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Unemployment, Capital and Hours: On the quantitative performance of a DSGE


  • Philip Jung

    () (Goethe University Frankfurt)


This paper shows that the standard Mortensen-Pissarides framework embedded in a RBC macroeconomic model with risk averse agents, capital and a labor-leisure choice has the ability to match all moments of the ac- tual US-unemployment rate and other labor market variables within tight bounds when estimated on aggregate output alone. It correctly predicts around 90% of the variation on business-cycle frequency. We describe the set of parameter values that generate these results and show that they lie in the space of commonly estimated or calibrated values in macroeconomic DSGE models. In addition we show that some wage setting arrangements like "right to manage" approaches typically employed in the literature will be unable to generate the observed fuctuations in unemployment rates and give the reason for their failure

Suggested Citation

  • Philip Jung, 2006. "Unemployment, Capital and Hours: On the quantitative performance of a DSGE," Computing in Economics and Finance 2006 123, Society for Computational Economics.
  • Handle: RePEc:sce:scecfa:123

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    References listed on IDEAS

    1. Julio J. Rotemberg & Michael Woodford, 1999. "Interest Rate Rules in an Estimated Sticky Price Model," NBER Chapters,in: Monetary Policy Rules, pages 57-126 National Bureau of Economic Research, Inc.
    2. Almeida, Heitor & Bonomo, Marco, 2002. "Optimal state-dependent rules, credibility, and inflation inertia," Journal of Monetary Economics, Elsevier, vol. 49(7), pages 1317-1336, October.
    3. Jeffery D. Amato & Thomas Laubach, 1999. "Monetary policy in an estimated optimization-based model with sticky prices and wages," Research Working Paper 99-09, Federal Reserve Bank of Kansas City.
    4. Sergio A. L. Alves & Waldyr D. Areosa, 2005. "Targets and Inflation Dynamics," Working Papers Series 100, Central Bank of Brazil, Research Department.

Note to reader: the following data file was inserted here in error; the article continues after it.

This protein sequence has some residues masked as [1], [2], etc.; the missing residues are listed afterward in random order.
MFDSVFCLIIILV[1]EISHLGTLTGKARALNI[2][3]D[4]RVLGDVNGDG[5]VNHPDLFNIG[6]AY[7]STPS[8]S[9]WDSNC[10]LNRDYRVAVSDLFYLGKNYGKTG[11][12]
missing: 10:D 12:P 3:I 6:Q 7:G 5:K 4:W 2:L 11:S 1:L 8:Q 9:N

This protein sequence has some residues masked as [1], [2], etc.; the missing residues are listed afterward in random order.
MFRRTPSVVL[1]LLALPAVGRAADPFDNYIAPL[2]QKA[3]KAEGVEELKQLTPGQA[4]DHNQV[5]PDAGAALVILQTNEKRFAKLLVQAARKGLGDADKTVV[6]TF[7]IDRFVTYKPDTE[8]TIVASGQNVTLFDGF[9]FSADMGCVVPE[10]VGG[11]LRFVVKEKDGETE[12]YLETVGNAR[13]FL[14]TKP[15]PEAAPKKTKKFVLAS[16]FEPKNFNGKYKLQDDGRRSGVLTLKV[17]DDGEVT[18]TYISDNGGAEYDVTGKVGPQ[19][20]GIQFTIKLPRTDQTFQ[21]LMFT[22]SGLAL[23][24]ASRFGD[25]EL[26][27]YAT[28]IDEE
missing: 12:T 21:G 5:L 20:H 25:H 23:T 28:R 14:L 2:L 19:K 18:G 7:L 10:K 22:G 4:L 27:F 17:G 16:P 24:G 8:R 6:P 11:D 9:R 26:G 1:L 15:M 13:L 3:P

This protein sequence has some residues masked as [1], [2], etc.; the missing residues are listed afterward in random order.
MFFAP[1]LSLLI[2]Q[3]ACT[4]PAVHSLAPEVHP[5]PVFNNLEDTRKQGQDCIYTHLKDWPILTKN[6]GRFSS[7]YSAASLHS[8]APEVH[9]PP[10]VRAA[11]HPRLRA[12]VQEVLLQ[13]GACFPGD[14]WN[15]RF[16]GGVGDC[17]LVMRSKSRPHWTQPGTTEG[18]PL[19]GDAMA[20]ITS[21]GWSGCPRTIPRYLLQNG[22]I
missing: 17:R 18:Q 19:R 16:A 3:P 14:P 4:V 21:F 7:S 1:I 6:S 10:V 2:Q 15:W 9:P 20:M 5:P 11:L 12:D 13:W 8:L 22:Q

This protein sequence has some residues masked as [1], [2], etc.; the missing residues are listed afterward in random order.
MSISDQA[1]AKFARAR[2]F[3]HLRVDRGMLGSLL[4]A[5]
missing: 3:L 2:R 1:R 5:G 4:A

5. Andrew Caplin & John Leahy, 1991. "State-Dependent Pricing and the Dynamics of Money and Output," The Quarterly Journal of Economics, Oxford University Press, vol. 106(3), pages 683-708.
    6. Marco Bonomo & René Garcia, 2001. "The macroeconomic effects of infrequent information with adjustment costs," Canadian Journal of Economics, Canadian Economics Association, vol. 34(1), pages 18-35, February.
    7. Ravenna, Federico & Walsh, Carl E., 2006. "Optimal monetary policy with the cost channel," Journal of Monetary Economics, Elsevier, vol. 53(2), pages 199-216, March.
    8. Chakrabarti, Rajesh & Scholnick, Barry, 2005. "Nominal rigidities without literal menu costs: evidence from E-commerce," Economics Letters, Elsevier, vol. 86(2), pages 187-191, February.
    9. Simon Hall & Mark Walsh & Anthony Yates, 1997. "How do UK companies set prices?," Bank of England working papers 67, Bank of England.
    10. Mark J. Zbaracki & Mark Ritson & Daniel Levy & Shantanu Dutta & Mark Bergen, 2004. "Managerial and Customer Costs of Price Adjustment: Direct Evidence from Industrial Markets," The Review of Economics and Statistics, MIT Press, vol. 86(2), pages 514-533, May.
    11. Marc Giannoni & Michael Woodford, 2004. "Optimal Inflation-Targeting Rules," NBER Chapters,in: The Inflation-Targeting Debate, pages 93-172 National Bureau of Economic Research, Inc.
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    Cited by:

    1. Holt Richard, 2008. "Job Reallocation, Unemployment and Hours in a New Keynesian Model," The B.E. Journal of Macroeconomics, De Gruyter, vol. 8(1), pages 1-47, August.
    2. Kuester, Keith, 2007. "Real price and wage rigidities in a model with matching frictions," Working Paper Series 720, European Central Bank.
    3. Jung, Philip, 2007. "Optimal Taxation and (Female)-Labor Force Participation over the Cycle," MPRA Paper 8744, University Library of Munich, Germany, revised 13 May 2008.
    4. Makoto Nakajima, 2012. "Business Cycles In The Equilibrium Model Of Labor Market Search And Self‐Insurance," International Economic Review, Department of Economics, University of Pennsylvania and Osaka University Institute of Social and Economic Research Association, vol. 53(2), pages 399-432, May.

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    JEL classification:

    • E30 - Macroeconomics and Monetary Economics - - Prices, Business Fluctuations, and Cycles - - - General (includes Measurement and Data)
    • E24 - Macroeconomics and Monetary Economics - - Consumption, Saving, Production, Employment, and Investment - - - Employment; Unemployment; Wages; Intergenerational Income Distribution; Aggregate Human Capital; Aggregate Labor Productivity
    • J64 - Labor and Demographic Economics - - Mobility, Unemployment, Vacancies, and Immigrant Workers - - - Unemployment: Models, Duration, Incidence, and Job Search

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